b. Other-Than-Serious and De Minimis. Nonformal complaints about other-than-serious hazards or de minimis conditions may be investigated by telephone if they can be satisfactorily resolved in that manner, with follow-up telephone contact to the complainant with the results of the employer's investigation and corrective actions. Corrective action shall be documented in the case file. If, however, the telephone contact is inadequate, a letter will be sent to the employer.

c. Letter to Complainant. Concurrent with the letter to the employer, a letter to the complainant shall be sent containing a copy of the letter to the employer. The complainant will be asked to notify OSHA if no corrective action is taken within the indicated time frame, or if any adverse or discriminatory action or threats are made due to the complainant's safety and health activities. Copies of subsequent correspondence related to the complaint shall be sent to the complainant, if requested.

d. Inspection of Nonformal Complaint.

(1) Where the employer fails to respond or submits an inadequate response, the employer may be contacted to find out what corrections will be made, or the nonformal complaint will be activated for inspection. If no action has been taken, the nonformal complaint shall normally be activated for inspection.

(2) Nonformal complaints, when received by the Area Office, may be activated for inspection if the Area Director or representative judges the hazard to be high gravity serious in nature, and the inspection can be performed with efficient use of resources.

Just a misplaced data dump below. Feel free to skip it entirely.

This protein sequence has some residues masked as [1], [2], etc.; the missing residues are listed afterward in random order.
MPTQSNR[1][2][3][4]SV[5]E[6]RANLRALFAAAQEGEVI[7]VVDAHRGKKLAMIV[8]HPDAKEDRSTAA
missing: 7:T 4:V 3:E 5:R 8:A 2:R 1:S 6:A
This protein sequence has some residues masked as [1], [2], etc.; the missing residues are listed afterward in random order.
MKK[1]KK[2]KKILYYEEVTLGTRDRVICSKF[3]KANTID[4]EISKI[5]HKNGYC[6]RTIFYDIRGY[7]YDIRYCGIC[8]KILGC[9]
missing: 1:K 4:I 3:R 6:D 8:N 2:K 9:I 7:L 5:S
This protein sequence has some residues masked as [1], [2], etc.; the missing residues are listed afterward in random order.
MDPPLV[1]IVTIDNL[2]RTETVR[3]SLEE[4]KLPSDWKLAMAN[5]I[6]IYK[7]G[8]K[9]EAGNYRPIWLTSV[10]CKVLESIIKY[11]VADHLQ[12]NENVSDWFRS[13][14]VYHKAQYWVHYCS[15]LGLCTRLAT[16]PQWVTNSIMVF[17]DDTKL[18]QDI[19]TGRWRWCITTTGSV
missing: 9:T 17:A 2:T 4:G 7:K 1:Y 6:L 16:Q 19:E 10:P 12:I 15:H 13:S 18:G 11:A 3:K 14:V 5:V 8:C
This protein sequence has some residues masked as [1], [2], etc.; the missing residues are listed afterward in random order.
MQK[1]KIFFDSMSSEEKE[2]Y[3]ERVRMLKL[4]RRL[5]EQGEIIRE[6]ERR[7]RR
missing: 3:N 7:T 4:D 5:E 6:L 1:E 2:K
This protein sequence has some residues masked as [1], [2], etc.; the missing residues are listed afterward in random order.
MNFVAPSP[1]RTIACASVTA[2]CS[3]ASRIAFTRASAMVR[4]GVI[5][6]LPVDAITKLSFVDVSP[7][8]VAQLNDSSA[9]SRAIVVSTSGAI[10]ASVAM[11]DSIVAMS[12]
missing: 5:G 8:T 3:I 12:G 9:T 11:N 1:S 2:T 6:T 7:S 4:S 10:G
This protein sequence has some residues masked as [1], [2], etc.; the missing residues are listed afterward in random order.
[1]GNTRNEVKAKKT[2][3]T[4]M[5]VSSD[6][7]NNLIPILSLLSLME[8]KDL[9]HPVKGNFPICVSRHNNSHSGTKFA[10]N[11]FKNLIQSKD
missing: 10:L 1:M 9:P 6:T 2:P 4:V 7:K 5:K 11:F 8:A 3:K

C. 8. Results of Inspection to Complainant. After an inspection, the complainant shall be sent a letter addressing each complaint item, with reference to the citations and/or with a sufficiently detailed description of the findings and why they did not result in a violation. The complainant shall also be informed of the appeal rights under 29 CFR 1903.12.

Note: See CPL 02-00-140

9. Discrimination Complaints. The complainant shall be advised of the protection against discrimination afforded by Section 11(c) of the Act and shall be informed of the procedure for filing an 11(c) complaint.

a. Safety and/or health complaints filed by former employees who allege that they were fired for exercising their rights under the Act are nonformal complaints and will not be scheduled for investigation.

(1) Such complaints shall be recorded on an OSHA-7 Form and handled in accordance with the procedures outlined in OSHA Instruction DIS .4B. They shall be transmitted to the appropriate 11(c) personnel for investigation of the alleged 11(c) discrimination complaint.

(2) No letter shall be sent to the employer until after the Regional Supervisory Investigator has reviewed the case and decided that no recommendation for inspection will be submitted to the Area Director.

(3) This screening process by the Regional Supervisory Investigator is not anticipated to take more than 3 work days and usually less. The Area Director can expect to be informed by telephone of the decision within that time frame.

b. In those instances where the Regional Supervisory Investigator determines that the existence or nature of the alleged hazard is likely to be relevant to the resolution of the 11(c) discrimination complaint, the complaint shall be sent back to the Area Director for an OSHA inspection to be handled as a referral.

c. When the decision is that no inspection is necessary, the Area Director shall ensure that the complaint has been recorded on an OSHA-7 Form and proceed to send a letter to the employer in accordance with procedures for responding to nonformal complaints.